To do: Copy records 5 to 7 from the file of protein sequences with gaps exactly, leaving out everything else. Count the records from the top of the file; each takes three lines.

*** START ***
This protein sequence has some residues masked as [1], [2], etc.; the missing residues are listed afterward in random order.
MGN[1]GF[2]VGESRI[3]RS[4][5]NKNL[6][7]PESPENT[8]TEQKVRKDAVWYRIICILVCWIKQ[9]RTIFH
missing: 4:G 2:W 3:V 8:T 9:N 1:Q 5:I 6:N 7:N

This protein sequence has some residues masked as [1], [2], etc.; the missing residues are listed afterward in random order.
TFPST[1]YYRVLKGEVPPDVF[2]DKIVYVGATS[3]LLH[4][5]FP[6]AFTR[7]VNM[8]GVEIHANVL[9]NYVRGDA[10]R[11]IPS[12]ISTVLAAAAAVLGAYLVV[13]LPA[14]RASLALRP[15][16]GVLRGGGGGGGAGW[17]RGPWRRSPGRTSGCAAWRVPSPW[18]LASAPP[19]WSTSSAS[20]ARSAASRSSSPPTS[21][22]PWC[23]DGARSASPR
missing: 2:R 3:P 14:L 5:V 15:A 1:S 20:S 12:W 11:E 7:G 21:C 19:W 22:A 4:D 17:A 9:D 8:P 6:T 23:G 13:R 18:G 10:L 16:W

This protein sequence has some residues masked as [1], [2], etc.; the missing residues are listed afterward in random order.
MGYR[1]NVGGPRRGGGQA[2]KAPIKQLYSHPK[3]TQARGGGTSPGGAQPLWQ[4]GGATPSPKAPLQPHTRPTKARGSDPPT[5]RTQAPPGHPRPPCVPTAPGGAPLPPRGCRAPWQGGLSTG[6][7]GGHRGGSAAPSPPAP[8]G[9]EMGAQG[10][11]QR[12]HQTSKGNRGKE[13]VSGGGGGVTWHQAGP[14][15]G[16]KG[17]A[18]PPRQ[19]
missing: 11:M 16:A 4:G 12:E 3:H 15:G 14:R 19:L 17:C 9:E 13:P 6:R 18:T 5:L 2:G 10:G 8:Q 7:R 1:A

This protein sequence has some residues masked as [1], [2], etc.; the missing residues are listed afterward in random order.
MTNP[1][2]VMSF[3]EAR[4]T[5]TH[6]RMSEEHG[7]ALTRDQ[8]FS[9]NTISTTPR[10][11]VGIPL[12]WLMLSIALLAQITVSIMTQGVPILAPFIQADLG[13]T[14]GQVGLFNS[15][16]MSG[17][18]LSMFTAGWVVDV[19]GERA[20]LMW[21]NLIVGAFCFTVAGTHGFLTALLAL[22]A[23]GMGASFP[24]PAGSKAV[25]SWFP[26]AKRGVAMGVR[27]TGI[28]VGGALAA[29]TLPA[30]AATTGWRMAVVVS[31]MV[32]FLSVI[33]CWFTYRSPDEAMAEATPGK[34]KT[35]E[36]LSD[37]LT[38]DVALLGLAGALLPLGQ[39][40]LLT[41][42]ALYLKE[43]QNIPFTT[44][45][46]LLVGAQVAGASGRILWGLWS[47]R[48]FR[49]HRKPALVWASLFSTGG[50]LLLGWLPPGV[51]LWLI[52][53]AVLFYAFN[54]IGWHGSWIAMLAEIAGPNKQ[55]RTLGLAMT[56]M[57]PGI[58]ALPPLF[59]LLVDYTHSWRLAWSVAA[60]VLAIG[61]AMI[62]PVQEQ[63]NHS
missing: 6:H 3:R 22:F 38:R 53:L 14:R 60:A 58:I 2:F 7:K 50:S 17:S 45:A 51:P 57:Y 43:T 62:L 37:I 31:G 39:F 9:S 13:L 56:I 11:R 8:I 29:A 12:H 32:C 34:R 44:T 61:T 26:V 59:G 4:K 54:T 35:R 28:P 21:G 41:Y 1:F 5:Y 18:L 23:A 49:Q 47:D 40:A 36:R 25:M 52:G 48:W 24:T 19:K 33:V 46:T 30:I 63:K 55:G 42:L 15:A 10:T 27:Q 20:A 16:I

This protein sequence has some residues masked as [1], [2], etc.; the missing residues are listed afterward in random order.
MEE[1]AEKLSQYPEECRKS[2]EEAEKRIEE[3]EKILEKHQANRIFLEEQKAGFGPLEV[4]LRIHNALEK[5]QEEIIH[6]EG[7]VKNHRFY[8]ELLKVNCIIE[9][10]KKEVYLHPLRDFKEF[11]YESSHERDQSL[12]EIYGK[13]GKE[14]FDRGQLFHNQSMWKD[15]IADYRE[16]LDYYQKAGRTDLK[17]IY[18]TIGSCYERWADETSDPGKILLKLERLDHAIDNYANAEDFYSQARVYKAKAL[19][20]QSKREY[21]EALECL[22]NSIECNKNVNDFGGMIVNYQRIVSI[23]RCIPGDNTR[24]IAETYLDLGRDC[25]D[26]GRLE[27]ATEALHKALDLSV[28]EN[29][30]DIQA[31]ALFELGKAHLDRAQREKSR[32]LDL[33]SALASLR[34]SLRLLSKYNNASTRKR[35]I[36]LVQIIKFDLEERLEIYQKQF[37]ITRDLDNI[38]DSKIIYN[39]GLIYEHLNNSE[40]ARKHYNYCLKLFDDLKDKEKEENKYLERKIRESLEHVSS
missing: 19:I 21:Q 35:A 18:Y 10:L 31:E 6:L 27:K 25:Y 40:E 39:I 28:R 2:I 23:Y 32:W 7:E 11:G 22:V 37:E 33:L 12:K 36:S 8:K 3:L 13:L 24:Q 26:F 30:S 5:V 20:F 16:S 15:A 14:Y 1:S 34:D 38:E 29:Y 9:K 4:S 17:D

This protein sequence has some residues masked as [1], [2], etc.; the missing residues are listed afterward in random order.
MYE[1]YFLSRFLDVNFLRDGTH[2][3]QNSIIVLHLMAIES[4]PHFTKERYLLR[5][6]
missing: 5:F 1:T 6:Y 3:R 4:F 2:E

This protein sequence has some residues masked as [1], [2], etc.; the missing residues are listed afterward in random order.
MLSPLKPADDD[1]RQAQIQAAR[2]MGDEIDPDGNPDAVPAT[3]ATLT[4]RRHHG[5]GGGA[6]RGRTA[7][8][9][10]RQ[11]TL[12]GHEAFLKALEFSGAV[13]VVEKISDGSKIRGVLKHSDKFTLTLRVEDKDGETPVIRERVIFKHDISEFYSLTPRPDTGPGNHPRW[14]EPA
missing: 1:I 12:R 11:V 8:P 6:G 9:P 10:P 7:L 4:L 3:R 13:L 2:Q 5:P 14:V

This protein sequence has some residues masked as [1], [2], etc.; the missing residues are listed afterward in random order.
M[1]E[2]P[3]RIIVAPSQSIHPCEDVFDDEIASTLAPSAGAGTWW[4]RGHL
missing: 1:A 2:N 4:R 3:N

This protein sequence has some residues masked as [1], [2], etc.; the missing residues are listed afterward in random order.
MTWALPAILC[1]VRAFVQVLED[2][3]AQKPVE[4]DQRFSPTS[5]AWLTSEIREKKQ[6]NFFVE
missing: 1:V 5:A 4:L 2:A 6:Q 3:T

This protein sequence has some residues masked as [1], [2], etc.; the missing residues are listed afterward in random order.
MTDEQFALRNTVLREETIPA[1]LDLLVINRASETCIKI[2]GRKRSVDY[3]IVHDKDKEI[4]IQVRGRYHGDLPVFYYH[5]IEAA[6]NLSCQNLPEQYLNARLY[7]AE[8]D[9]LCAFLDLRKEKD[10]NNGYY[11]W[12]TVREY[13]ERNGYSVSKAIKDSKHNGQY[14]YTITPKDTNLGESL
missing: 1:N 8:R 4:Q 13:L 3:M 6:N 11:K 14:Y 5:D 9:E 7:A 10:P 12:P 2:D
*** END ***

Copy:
This protein sequence has some residues masked as [1], [2], etc.; the missing residues are listed afterward in random order.
MEE[1]AEKLSQYPEECRKS[2]EEAEKRIEE[3]EKILEKHQANRIFLEEQKAGFGPLEV[4]LRIHNALEK[5]QEEIIH[6]EG[7]VKNHRFY[8]ELLKVNCIIE[9][10]KKEVYLHPLRDFKEF[11]YESSHERDQSL[12]EIYGK[13]GKE[14]FDRGQLFHNQSMWKD[15]IADYRE[16]LDYYQKAGRTDLK[17]IY[18]TIGSCYERWADETSDPGKILLKLERLDHAIDNYANAEDFYSQARVYKAKAL[19][20]QSKREY[21]EALECL[22]NSIECNKNVNDFGGMIVNYQRIVSI[23]RCIPGDNTR[24]IAETYLDLGRDC[25]D[26]GRLE[27]ATEALHKALDLSV[28]EN[29][30]DIQA[31]ALFELGKAHLDRAQREKSR[32]LDL[33]SALASLR[34]SLRLLSKYNNASTRKR[35]I[36]LVQIIKFDLEERLEIYQKQF[37]ITRDLDNI[38]DSKIIYN[39]GLIYEHLNNSE[40]ARKHYNYCLKLFDDLKDKEKEENKYLERKIRESLEHVSS
missing: 19:I 21:Q 35:A 18:Y 10:L 31:E 6:L 27:K 25:Y 40:E 39:I 28:R 2:I 23:Y 32:W 7:E 11:G 22:V 37:E 33:L 12:K 36:S 8:K 3:L 13:L 24:Q 26:F 30:S 5:V 20:F 16:S 15:A 14:Y 1:S 34:D 38:E 29:Y 9:K 4:S 17:D

This protein sequence has some residues masked as [1], [2], etc.; the missing residues are listed afterward in random order.
MYE[1]YFLSRFLDVNFLRDGTH[2][3]QNSIIVLHLMAIES[4]PHFTKERYLLR[5][6]
missing: 5:F 1:T 6:Y 3:R 4:F 2:E

This protein sequence has some residues masked as [1], [2], etc.; the missing residues are listed afterward in random order.
MLSPLKPADDD[1]RQAQIQAAR[2]MGDEIDPDGNPDAVPAT[3]ATLT[4]RRHHG[5]GGGA[6]RGRTA[7][8][9][10]RQ[11]TL[12]GHEAFLKALEFSGAV[13]VVEKISDGSKIRGVLKHSDKFTLTLRVEDKDGETPVIRERVIFKHDISEFYSLTPRPDTGPGNHPRW[14]EPA
missing: 1:I 12:R 11:V 8:P 6:G 9:P 10:P 7:L 4:L 3:R 13:L 2:Q 5:P 14:V